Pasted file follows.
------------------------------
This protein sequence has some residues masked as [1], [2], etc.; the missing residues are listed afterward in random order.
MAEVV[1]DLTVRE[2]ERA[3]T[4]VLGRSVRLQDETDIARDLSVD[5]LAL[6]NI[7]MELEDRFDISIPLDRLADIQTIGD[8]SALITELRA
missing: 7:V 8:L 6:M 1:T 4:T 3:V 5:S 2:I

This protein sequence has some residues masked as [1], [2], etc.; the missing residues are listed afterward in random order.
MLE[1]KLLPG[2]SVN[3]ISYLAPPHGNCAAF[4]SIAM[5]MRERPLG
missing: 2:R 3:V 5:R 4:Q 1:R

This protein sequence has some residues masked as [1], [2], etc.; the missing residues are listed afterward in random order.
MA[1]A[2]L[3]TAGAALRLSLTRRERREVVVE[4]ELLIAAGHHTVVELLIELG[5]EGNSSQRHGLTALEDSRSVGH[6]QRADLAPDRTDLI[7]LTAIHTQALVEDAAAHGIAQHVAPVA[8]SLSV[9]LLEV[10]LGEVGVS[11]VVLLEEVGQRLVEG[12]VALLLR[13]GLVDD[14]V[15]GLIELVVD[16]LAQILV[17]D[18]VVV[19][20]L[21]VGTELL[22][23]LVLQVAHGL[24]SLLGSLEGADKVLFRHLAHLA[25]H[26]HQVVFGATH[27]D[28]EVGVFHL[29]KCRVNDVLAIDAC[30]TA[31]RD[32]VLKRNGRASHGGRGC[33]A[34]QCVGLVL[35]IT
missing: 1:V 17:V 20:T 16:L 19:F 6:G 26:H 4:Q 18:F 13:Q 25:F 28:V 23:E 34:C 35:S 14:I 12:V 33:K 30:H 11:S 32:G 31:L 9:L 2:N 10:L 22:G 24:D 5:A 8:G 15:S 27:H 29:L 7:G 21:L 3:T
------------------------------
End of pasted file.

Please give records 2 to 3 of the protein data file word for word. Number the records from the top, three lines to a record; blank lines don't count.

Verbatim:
This protein sequence has some residues masked as [1], [2], etc.; the missing residues are listed afterward in random order.
MLE[1]KLLPG[2]SVN[3]ISYLAPPHGNCAAF[4]SIAM[5]MRERPLG
missing: 2:R 3:V 5:R 4:Q 1:R

This protein sequence has some residues masked as [1], [2], etc.; the missing residues are listed afterward in random order.
MA[1]A[2]L[3]TAGAALRLSLTRRERREVVVE[4]ELLIAAGHHTVVELLIELG[5]EGNSSQRHGLTALEDSRSVGH[6]QRADLAPDRTDLI[7]LTAIHTQALVEDAAAHGIAQHVAPVA[8]SLSV[9]LLEV[10]LGEVGVS[11]VVLLEEVGQRLVEG[12]VALLLR[13]GLVDD[14]V[15]GLIELVVD[16]LAQILV[17]D[18]VVV[19][20]L[21]VGTELL[22][23]LVLQVAHGL[24]SLLGSLEGADKVLFRHLAHLA[25]H[26]HQVVFGATH[27]D[28]EVGVFHL[29]KCRVNDVLAIDAC[30]TA[31]RD[32]VLKRNGRASHGGRGC[33]A[34]QCVGLVL[35]IT
missing: 1:V 17:V 20:T 16:L 19:F 6:G 26:H 4:Q 18:F 13:Q 25:F 28:V 23:E 34:C 35:S 14:I 12:V 33:K 30:H 11:S 32:G 31:L 9:L 2:N 10:L 22:G 24:D 5:A 8:G 15:S 27:H 29:L 7:G 21:L 3:T